Image via WikipediaOne of the oft-ignored aspect of employee engagement is employee communication. Organizations just don't treat it as priority. I asked this question on my facebook page - and three people have answered yes to the question I posed so far.
So why is that the case?
Primarily it is because employee communication is not thought of as a discipline by HR professionals as external communications is thought of by the Marketing professionals. Most HR communications are restricted to garishly colored emails with 20 size font letters. Or managers are expected to do the bulk of the communications to their supervisors - and we know how that goes.
The question needs to be rethought - and organizations need to look at their employees as an internal community they need to "converse with" and not to "talk/sell to".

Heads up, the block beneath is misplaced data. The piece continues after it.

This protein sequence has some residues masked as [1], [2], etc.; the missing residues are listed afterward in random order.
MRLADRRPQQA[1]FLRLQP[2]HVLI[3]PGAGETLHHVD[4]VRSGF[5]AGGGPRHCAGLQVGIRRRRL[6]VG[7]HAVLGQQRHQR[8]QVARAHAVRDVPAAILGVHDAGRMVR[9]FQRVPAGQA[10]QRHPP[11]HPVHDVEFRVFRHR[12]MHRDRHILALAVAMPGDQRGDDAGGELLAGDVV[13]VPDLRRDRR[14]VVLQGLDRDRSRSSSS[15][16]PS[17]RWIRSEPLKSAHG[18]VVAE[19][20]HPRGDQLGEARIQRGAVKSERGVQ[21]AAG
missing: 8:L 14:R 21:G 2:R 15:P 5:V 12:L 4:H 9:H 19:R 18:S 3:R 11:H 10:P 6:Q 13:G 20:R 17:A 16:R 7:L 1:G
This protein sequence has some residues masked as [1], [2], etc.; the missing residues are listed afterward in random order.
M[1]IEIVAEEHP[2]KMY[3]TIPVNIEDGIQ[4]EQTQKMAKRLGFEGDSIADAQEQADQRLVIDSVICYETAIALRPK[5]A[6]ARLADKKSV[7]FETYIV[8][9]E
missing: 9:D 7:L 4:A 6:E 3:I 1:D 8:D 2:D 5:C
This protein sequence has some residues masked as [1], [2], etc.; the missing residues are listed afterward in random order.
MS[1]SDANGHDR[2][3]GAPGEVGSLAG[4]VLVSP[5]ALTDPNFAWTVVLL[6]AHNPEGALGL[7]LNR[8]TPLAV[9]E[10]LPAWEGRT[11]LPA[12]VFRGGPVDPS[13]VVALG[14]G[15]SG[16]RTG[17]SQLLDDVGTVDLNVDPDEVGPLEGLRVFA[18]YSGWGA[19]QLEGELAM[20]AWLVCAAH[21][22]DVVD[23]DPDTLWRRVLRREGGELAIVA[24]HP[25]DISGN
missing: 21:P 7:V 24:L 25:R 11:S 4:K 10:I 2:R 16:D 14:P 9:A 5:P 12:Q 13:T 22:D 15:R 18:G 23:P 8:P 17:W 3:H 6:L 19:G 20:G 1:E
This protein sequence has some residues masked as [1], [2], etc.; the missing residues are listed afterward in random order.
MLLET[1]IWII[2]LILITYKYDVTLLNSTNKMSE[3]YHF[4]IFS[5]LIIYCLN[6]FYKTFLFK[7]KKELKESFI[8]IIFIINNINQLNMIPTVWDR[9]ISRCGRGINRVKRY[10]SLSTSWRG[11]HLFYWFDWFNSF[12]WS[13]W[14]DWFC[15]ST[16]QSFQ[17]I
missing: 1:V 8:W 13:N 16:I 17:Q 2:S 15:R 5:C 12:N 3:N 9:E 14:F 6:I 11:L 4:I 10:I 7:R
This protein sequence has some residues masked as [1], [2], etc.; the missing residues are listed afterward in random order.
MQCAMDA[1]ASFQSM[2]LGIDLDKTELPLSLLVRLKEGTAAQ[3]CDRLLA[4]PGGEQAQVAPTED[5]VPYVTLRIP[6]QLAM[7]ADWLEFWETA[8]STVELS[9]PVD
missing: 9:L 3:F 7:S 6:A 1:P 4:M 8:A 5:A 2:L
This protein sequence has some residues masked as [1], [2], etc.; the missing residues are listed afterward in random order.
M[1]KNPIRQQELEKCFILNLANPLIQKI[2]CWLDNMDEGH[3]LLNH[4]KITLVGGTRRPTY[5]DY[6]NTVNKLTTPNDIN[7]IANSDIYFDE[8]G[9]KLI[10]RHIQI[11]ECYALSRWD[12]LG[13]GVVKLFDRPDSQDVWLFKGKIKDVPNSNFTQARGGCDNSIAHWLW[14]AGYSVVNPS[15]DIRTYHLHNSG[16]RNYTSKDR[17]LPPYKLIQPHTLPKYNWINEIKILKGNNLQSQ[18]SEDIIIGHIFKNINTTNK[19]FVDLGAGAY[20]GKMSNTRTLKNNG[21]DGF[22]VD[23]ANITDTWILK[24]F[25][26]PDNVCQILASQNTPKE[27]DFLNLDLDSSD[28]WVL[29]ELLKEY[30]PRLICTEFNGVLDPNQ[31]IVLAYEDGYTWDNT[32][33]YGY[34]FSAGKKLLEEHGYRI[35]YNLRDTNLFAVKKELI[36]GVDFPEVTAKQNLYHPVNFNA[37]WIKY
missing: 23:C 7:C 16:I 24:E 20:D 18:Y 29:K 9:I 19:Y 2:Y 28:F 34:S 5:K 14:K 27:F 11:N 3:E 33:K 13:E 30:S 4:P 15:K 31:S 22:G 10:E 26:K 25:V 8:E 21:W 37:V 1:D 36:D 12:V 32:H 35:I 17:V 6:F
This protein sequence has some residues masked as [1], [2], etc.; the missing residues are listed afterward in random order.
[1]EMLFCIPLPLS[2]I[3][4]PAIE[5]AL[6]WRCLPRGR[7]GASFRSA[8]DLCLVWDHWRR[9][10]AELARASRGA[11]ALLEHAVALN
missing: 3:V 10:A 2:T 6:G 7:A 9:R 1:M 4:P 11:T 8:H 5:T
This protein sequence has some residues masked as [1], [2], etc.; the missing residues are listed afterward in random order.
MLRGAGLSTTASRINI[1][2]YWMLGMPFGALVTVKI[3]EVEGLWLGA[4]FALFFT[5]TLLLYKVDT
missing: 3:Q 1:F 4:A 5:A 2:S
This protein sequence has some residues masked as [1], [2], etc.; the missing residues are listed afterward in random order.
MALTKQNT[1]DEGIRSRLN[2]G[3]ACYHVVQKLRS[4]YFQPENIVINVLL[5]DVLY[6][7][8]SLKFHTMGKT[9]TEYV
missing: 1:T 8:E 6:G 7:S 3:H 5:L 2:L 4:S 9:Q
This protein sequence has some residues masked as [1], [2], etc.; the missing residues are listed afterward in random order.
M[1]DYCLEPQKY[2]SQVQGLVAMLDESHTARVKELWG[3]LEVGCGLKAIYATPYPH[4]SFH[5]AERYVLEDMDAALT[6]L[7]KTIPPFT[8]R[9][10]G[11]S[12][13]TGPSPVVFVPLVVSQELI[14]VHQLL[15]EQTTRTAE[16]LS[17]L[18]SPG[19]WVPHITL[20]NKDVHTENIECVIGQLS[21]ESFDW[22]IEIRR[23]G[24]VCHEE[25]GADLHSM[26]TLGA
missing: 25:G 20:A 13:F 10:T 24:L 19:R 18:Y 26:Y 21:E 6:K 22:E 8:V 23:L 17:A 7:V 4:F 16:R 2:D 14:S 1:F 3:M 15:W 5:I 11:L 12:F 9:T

So here's my free advice to organizations on how to better "communicate with employees"
- Listen. Give tools to your employees to make them heard. Use ideation platforms, question and answers, wikis, internal blogs for employees to connect with each other. Figure out what has their attention and time.
- Acknowledge. When someone contributes a great idea - borrow it and give him/her credit. Make that employee an owner of that idea and support him/her to implement it. The same away acknowledge the employees who contribute answers and contribute to building the knowledge base.
- Understand. With the data generated in the first two steps organizations can figure out (using Thomas Gladwell's Tipping point lingo) who are the mavens, connectors and salesmen. This would be possible using Social Network Analysis tools.
- Engage. Using the data from the above step organizations should figure out the highly engaged employees who are mavens, connectors and salesmen and empower them as internal advocates (using the methodology of social influence marketing)